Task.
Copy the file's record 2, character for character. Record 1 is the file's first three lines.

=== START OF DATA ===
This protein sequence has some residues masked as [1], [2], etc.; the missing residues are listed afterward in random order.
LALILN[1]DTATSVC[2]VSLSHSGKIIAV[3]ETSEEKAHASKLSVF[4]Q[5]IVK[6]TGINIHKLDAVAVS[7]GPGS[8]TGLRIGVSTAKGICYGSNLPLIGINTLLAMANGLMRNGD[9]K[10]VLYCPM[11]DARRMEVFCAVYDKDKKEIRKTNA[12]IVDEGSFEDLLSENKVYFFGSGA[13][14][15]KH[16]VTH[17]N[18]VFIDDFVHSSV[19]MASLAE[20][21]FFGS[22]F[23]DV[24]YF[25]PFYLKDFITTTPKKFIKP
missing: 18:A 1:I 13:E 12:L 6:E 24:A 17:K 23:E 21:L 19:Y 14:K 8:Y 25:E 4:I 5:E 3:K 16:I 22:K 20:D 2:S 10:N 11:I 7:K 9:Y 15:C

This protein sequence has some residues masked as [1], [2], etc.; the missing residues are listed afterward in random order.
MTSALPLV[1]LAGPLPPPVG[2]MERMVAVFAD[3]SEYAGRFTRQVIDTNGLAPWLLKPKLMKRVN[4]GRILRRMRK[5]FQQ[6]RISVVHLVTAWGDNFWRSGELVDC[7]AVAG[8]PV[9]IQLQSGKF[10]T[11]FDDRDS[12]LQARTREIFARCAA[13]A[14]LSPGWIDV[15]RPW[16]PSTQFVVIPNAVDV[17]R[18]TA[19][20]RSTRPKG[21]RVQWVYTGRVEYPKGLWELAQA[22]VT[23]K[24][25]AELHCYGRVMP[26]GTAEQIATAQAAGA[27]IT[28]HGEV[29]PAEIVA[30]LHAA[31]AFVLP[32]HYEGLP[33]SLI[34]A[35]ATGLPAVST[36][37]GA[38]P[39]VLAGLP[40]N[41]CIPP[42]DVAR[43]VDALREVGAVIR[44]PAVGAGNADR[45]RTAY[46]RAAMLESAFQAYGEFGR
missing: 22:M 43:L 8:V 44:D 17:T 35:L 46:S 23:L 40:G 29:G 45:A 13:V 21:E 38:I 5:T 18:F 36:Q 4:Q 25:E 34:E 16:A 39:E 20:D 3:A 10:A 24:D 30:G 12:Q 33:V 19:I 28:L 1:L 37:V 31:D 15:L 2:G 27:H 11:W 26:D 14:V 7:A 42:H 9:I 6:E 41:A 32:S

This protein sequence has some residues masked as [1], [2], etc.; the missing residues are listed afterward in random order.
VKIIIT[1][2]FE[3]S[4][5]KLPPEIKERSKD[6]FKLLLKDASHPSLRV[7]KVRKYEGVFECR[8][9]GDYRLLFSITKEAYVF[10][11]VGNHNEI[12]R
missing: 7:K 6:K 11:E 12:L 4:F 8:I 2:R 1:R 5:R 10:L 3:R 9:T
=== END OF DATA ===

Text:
This protein sequence has some residues masked as [1], [2], etc.; the missing residues are listed afterward in random order.
MTSALPLV[1]LAGPLPPPVG[2]MERMVAVFAD[3]SEYAGRFTRQVIDTNGLAPWLLKPKLMKRVN[4]GRILRRMRK[5]FQQ[6]RISVVHLVTAWGDNFWRSGELVDC[7]AVAG[8]PV[9]IQLQSGKF[10]T[11]FDDRDS[12]LQARTREIFARCAA[13]A[14]LSPGWIDV[15]RPW[16]PSTQFVVIPNAVDV[17]R[18]TA[19][20]RSTRPKG[21]RVQWVYTGRVEYPKGLWELAQA[22]VT[23]K[24][25]AELHCYGRVMP[26]GTAEQIATAQAAGA[27]IT[28]HGEV[29]PAEIVA[30]LHAA[31]AFVLP[32]HYEGLP[33]SLI[34]A[35]ATGLPAVST[36][37]GA[38]P[39]VLAGLP[40]N[41]CIPP[42]DVAR[43]VDALREVGAVIR[44]PAVGAGNADR[45]RTAY[46]RAAMLESAFQAYGEFGR
missing: 22:M 43:L 8:V 44:D 17:T 35:L 46:S 23:L 40:G 29:G 45:A 13:V 21:E 38:I 5:T 18:F 36:Q 4:Q 25:E 34:E 16:A 39:E 20:D 3:A 10:A 24:D 30:G 12:Q 33:V 19:I 28:L 1:L 37:V 31:D 15:L 2:G 27:H 11:W 26:D 14:V 7:A 42:H 9:I 6:E 41:A 32:S